Earlier this month, the House Labor, Health and Human Services (HHS), and Education Appropriations Subcommittee announced that it has postponed consideration of its fiscal year (FY) 2012 spending bill until September.
Delayed consideration of this bill, which funds the National Institutes of Health (NIH) and the Centers for Disease Control and Prevention (CDC), gives colorectal cancer advocates more time to contact their House and Senate lawmakers when they return home in August.
The message: Funding for colorectal cancer research and prevention must be a priority.
In August, consider participating in town hall meetings with lawmakers. Or, take the time to find out if your lawmakers will be at a county fair or local parade and stop by to say hello and share your story and our message.
Many representatives and senators post their town hall meeting schedules on their websites (like Rep. Chris Gibson of upstate New York, pictured at left). You can find your Members’ of Congress websites at www.house.gov and www.senate.gov.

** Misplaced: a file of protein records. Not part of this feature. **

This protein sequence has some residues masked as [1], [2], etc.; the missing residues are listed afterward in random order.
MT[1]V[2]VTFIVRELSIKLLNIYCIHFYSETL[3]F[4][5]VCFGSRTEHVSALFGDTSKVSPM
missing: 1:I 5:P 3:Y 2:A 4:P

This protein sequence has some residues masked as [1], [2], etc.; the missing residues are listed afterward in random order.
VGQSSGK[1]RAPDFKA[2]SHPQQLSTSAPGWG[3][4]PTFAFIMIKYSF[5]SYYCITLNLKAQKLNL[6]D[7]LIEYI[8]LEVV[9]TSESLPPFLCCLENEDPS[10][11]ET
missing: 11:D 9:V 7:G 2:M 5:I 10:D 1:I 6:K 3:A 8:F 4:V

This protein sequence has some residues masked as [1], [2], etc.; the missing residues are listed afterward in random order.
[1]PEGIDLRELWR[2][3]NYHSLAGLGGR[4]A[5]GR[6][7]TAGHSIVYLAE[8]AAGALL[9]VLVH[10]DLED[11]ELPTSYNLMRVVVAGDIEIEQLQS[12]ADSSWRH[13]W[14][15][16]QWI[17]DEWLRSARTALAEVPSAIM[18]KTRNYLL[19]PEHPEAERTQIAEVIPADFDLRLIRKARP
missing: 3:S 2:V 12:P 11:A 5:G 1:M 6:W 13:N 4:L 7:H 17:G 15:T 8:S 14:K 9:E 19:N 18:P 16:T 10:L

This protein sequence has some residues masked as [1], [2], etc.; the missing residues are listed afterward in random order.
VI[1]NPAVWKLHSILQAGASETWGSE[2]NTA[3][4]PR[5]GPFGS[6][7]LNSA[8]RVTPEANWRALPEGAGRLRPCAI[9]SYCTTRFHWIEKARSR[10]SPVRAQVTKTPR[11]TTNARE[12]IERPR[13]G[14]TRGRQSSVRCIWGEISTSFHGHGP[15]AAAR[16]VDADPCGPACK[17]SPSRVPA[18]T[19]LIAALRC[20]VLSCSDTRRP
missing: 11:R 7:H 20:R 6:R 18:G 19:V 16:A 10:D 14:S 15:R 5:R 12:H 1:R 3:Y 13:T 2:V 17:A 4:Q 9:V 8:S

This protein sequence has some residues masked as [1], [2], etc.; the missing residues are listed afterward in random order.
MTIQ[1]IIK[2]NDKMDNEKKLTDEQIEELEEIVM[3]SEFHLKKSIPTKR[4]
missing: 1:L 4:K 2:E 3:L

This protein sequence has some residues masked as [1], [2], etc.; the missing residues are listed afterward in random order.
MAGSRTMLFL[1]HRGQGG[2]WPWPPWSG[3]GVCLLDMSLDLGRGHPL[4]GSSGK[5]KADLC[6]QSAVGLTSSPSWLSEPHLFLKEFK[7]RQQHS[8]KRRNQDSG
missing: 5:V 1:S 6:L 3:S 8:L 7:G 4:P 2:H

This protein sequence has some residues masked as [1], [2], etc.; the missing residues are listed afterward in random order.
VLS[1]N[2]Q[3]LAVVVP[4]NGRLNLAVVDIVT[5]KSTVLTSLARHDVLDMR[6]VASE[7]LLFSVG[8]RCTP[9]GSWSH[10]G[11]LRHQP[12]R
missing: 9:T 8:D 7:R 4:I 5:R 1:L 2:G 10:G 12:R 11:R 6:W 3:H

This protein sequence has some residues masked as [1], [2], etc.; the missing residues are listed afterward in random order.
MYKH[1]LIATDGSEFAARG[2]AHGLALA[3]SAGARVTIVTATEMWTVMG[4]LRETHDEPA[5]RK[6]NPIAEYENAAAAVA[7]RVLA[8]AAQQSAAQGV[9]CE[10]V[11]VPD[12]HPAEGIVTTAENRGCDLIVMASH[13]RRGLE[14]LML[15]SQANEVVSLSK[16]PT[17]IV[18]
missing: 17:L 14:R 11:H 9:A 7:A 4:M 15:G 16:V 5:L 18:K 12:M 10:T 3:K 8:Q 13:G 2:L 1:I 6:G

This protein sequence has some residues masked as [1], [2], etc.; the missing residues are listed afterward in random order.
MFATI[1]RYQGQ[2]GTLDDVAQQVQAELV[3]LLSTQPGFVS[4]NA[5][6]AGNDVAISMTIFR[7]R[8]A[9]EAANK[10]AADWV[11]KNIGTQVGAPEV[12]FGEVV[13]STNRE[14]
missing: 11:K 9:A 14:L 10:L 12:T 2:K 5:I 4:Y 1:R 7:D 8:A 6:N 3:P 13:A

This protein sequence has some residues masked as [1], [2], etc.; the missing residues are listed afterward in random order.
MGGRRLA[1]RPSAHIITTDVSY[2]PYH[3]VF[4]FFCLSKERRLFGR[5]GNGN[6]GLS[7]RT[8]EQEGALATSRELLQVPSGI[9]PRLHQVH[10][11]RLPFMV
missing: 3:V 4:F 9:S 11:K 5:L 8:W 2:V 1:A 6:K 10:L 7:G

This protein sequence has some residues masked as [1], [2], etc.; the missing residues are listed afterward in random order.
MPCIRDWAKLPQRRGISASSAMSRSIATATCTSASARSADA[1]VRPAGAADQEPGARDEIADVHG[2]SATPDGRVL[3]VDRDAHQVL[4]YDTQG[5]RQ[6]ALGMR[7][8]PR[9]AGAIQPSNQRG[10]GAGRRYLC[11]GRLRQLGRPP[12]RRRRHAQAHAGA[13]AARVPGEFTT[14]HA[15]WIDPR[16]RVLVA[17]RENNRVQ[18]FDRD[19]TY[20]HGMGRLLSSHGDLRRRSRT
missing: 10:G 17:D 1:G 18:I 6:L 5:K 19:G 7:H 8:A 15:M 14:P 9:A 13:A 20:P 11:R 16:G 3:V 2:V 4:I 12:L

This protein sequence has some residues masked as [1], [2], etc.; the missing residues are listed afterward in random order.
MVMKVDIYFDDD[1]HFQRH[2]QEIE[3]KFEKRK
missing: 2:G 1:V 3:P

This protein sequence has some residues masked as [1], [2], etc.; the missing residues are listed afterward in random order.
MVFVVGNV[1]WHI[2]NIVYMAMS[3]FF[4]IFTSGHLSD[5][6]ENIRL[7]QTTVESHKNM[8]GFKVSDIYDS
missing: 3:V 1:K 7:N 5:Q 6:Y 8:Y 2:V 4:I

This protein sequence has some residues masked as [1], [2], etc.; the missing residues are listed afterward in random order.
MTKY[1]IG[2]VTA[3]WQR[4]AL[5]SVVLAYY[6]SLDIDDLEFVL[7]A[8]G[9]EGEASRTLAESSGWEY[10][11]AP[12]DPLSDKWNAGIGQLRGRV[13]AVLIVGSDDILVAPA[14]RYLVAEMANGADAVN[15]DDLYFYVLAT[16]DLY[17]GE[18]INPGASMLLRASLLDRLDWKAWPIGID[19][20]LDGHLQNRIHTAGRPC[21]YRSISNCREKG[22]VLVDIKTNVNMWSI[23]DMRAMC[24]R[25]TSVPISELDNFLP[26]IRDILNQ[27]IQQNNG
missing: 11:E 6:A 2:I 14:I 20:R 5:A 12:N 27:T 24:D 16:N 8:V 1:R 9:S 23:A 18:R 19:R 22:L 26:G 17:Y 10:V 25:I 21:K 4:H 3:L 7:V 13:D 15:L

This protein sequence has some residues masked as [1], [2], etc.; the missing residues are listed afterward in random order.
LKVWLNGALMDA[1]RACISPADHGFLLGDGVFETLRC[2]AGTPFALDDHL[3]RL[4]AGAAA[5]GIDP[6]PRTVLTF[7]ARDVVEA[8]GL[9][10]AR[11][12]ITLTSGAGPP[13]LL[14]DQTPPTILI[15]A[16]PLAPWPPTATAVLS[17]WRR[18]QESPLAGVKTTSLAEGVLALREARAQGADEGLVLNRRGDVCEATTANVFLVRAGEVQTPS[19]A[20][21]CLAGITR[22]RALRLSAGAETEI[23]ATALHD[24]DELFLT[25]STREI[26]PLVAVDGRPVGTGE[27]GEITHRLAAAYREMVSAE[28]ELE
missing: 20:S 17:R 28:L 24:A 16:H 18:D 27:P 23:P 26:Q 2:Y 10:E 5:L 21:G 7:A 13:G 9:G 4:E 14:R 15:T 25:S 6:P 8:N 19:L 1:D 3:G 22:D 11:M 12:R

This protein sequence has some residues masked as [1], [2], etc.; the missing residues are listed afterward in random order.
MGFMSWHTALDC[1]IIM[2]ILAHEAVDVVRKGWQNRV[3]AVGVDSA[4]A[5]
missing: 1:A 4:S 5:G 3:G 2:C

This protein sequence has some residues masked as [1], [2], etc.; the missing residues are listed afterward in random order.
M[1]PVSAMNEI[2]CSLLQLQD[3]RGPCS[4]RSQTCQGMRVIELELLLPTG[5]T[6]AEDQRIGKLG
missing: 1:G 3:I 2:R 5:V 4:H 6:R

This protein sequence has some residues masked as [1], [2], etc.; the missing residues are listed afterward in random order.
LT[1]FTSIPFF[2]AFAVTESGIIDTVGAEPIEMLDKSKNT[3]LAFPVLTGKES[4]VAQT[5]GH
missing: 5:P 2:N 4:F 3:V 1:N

We need to help lawmakers understand that even in these times of fiscal austerity, there are significant human and economic consequences to cutting medical research and prevention funding.
Even President Obama in his recent address to the nation said that while the government must live within its means, there are still things that we need to pay for in this country, including medical research.
Some lawmakers may tell you that the government can’t afford to increase, or even sustain, current funding for medical research. Lawmakers must be reminded they have a choice when it comes to funding priorities. Advocates need to ask lawmakers to protect colorectal cancer research and prevention funding. If we do not, no one else will.
Recently, Fight Colorectal Cancer held a free patient webinar on how to make a difference in the fight for cancer research funding. A recording of the webinar is available on our website. Take a few minutes to learn what you can do to take effective action.